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32 Real-world prevalence of deficient mismatch repair across 5 solid tumor types in China
  1. Xiaohua Shi1,
  2. Xiang-Hong Yang2,
  3. Jing-Ping Yun3,
  4. Xiang-Shan Fan4,
  5. Ying-Yong Hou5,
  6. Zhe Wang2,
  7. Peng Li3,
  8. Jie-Yu Chen4,
  9. Juan Yu5,
  10. Longyun Chen1,
  11. Yan Wang6,
  12. Rubentiran Ramar7,
  13. Michael Wong7 and
  14. Zhiyong Liang1
  1. 1Peking Union Medical College Hospital, Chinese Academy of Medical Sciences, and Peking Union Medical College, Beijing, China, Beijing, China
  2. 2Shengjing Hospital of China Medical University, Shenyang, China, Shenyang, China
  3. 3Sun Yat-sen University Cancer Center, Guangzhou, China, Guangzhou, China
  4. 4The Affiliated Drum Tower Hospital of Nanjing University Medical University, Nanjing, China, Nanjing, China
  5. 5Zhongshan Hospital, Fudan University, Shanghai, China, Shanghai, China
  6. 6MSD China, Shanghai, China, Shanghai, China
  7. 7MSD International GmbH, Singapore, Singapore


Background The anti–PD-1 monoclonal antibody pembrolizumab has a tumor-agnostic approval by the US FDA for previously treated advanced tumors characterized as microsatellite instability-high (MSI-H)/deficient mismatch repair (dMMR). Although several studies have reported on the global prevalence of MSI-H/dMMR, data on the prevalence of dMMR across advanced solid tumor types in Chinese patients are limited. Here, we report real-world data on dMMR across 5 tumor types in Chinese patients.

Methods Adult patients with treatment-naive or previously treated advanced (stage III/IV) biliary tract, cervical, endometrial, gastric, or ovarian cancer from 5 study centers in China were included in this analysis. MMR testing was performed on archival formalin-fixed, paraffin-embedded tissue samples using the Ventana MMR RxDx panel. The primary objective of this study was to determine the prevalence of dMMR. Secondary objectives were to assess clinicopathologic characteristics and treatment patterns.

Results Of 748 patients who had tissue samples evaluable for MMR status, 314 (42.0%) had gastrointestinal (GI) tumors and 434 (58.0%) had gynecologic (GYN) tumors. The prevalence of dMMR was 9.4% (70/748) overall, 4.1% (13/314) in GI tumors (4.3% [8/186] biliary tract, 3.9% [5/128] gastric) and 13.1% (57/434) in GYN tumors (2.7% [6/221] cervical, 29.9% [49/164] endometrial, 4.1% [2/49] ovarian). In the dMMR population (n = 70), most patients were aged 18–65 years (88.6%), had stage III disease at diagnosis (78.6%), and had undergone surgery (91.4%). At the protein level, the frequency of a co-occurring loss of MLH1 and PMS2 in patients with dMMR tumors was 68.6% (table 1), which is consistent with global reports in colorectal cancer. Evaluation of the treatment history of dMMR versus the proficient mismatch repair populations showed that a higher proportion of patients with dMMR tumors received radiation (40.0% vs 23.0%), chemotherapy (70.0% vs 48.5%), and/or treatment with immune checkpoint inhibitors (11.4% vs 4.6%) at some point since their initial diagnosis.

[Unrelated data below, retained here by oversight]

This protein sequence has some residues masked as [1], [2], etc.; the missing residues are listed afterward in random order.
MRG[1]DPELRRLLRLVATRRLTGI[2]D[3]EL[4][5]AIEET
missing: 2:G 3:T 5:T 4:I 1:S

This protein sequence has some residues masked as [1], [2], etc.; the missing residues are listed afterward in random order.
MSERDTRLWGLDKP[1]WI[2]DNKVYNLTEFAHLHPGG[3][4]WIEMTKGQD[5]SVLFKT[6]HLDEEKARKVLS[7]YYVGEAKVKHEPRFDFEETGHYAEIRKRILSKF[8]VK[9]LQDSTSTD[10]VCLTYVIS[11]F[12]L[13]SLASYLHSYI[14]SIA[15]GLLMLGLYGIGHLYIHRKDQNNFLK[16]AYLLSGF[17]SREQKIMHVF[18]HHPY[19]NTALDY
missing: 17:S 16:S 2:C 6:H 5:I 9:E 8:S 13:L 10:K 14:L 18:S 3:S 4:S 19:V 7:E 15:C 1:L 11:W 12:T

Conclusions Prevalence of dMMR and co-occurring loss of MLH1 and PMS2 at the protein level across the 5 different tumor types in Chinese patients are consistent with reports in the literature.

Acknowledgements Medical writing and/or editorial assistance was provided by Obinna T. Ezeokoli, PhD, and Holly C. Cappelli, PhD, CMPP of ApotheCom (Yardley, PA, USA). This assistance was funded by Merck Sharp & Dohme LLC, a subsidiary of Merck & Co., Inc., Rahway, NJ, USA.

Consent Written informed consent was provided by all patients before use/analysis of tumor specimen.

Abstract 32 Table 1

Frequency of MLH1/PMS2/MSH2/MSH6 deficiency in patients with dMMR tumors

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